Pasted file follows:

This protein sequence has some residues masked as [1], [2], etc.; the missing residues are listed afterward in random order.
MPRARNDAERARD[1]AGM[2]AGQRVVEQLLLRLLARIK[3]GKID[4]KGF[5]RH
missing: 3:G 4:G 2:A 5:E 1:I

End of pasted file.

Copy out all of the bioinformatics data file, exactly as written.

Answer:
This protein sequence has some residues masked as [1], [2], etc.; the missing residues are listed afterward in random order.
MPRARNDAERARD[1]AGM[2]AGQRVVEQLLLRLLARIK[3]GKID[4]KGF[5]RH
missing: 3:G 4:G 2:A 5:E 1:I